The second provides finer adjustment. Press alt+spacebar to open the window's menu, open the edit sub menu, and choose scroll. You can now use up/down arrows to scroll. When you've finished scrolling, press Esc to return back to the
normal mode.

David.

On Fri, Nov 17, 2017 at 07:17 pm, John Covici wrote:

Hi. Is there any way in JAWS to scroll up past whats on the current
command window -- I want to access the scroll up arrow at the top of
the window and the scroll down arrow at the bottom.

Thanks in advance for any suggestions.

--
Your life is like a penny. You're going to lose it. The question is:
How do
you spend it?

John Covici
covici@...

--
Your life is like a penny. You're going to lose it. The question is:
How do
you spend it?

John Covici
covici@...


Re: Crowd Funding

Carolyn Arnold <4carolyna@...>
 

I do know of a woman in California, who has used Crowd Funding to raise money for her Mom and sister in Houston, whose house was flooded in Hurricane Harvey. I am guessing that a special account has to be set up for the purpose, probably with a tax number, but since I have not had that particular business experience I do not know the details associated with it.

Best from,

Carolyn

-----Original Message-----
From: main@jfw.groups.io [mailto:main@jfw.groups.io] On Behalf Of Mike B.
Sent: Saturday, November 18, 2017 1:01 AM
To: main@jfw.groups.io
Subject: Re: Crowd Funding

Hi Peter,

I'm all for donating to & for people that truly need help, but this Crowd Funding thing you speak of is something I've never heard of, & that doesn't mean it doesn't exist, but it only means I've never heard anything about it! Who runs it? Who manages the donations? Does 100% of the donations go to the intended, or do they take a percentage off the top to cover costs, & is that info divulged? I've only asked a few questions, but you see my point. I personally am sick of donating to organizations that say that they will do this & that, but when it all comes down to it most of the money is eaten up by bullshit!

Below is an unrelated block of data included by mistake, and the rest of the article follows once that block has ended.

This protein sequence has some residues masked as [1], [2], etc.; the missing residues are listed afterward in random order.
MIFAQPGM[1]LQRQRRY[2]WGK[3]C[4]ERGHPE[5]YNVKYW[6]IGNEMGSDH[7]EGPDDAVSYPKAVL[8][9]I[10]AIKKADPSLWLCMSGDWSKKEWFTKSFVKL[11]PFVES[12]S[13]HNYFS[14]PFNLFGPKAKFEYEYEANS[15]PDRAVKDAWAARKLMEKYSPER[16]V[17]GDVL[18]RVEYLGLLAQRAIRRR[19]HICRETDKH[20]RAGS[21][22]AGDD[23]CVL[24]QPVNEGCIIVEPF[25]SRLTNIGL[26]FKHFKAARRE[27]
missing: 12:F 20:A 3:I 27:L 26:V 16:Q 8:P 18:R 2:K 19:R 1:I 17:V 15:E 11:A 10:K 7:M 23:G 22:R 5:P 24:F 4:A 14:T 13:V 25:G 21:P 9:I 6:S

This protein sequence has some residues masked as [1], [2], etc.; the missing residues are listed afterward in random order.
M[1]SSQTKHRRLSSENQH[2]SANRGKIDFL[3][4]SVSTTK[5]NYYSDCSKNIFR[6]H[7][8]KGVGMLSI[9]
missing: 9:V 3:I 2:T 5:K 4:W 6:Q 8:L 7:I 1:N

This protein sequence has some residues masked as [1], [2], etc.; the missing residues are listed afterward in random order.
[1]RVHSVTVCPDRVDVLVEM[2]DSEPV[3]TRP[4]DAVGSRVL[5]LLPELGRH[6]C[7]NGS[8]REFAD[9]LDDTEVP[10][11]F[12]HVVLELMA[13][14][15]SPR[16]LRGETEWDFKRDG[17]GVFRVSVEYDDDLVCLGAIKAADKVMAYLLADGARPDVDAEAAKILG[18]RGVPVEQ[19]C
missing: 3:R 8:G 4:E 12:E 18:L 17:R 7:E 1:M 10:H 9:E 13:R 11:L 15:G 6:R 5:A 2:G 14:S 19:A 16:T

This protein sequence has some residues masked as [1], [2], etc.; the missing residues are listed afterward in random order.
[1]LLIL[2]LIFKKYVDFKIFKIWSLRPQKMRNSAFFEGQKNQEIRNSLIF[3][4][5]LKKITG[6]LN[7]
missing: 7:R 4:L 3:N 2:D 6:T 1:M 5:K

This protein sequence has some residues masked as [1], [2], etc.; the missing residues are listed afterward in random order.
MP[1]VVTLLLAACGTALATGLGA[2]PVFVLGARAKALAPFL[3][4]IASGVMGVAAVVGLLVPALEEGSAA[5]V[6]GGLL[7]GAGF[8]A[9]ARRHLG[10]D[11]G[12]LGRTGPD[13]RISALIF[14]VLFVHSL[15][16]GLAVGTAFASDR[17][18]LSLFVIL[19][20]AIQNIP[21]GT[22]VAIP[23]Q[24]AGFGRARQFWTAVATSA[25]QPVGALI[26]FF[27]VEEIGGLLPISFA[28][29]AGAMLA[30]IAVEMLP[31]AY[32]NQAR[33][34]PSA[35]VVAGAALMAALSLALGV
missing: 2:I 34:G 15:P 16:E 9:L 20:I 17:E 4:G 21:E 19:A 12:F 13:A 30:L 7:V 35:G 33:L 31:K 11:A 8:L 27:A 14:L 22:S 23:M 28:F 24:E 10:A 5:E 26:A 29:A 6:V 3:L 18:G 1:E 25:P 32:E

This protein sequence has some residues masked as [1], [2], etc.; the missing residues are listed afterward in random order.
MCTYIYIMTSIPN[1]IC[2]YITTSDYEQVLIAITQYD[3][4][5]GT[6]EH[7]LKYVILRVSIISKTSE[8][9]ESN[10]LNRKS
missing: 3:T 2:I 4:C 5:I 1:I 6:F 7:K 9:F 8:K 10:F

You said:
"If anyone wants to start calling widely used means of raising funds for personal or business matters begging watch your step with us! Otherwise you will be asked to cover the cost of buying my wife's El Braille 40 when it comes out and upgrading our versions of Jaws. End quote.

Intimidating people with this kind of dumb ass threat isn't going to put people in your corner! What are you going to do, use donated funds to sue people?!
Take care. Mike. Dodgers, try again next year!

Sent from my iBarstool.
Arguing with a woman is like reading a software license agreement. In the end you have to ignore everything, & click I agree.
----- Original Message -----
From: Peter Donahue <mailto:pdonahue2@satx.rr.com>
To: main@jfw.groups.io <mailto:main@jfw.groups.io>
Sent: Friday, November 17, 2017 7:44 PM
Subject: Crowd Funding


Good evening everyone,

CrowdFunding is widely used throughout many segments of society including those who are employed. It is not a form of begging and is not promoted as such. Rather it could be used as a way to raise public awareness of the existence of assistive technology and what users of this technology must do to cover the cost of keeping it up.

If folks can use crowd funding to raise money for needed surgery and treatments, funding to achieve educational and vocational goals and for many other purposes why not tap into this means of creating revenue to cover the cost of buying and maintaining assistive technology. Large corporations also use crowd funding to start and grow their existing business ventures or to start new ones. No one calls them beggars.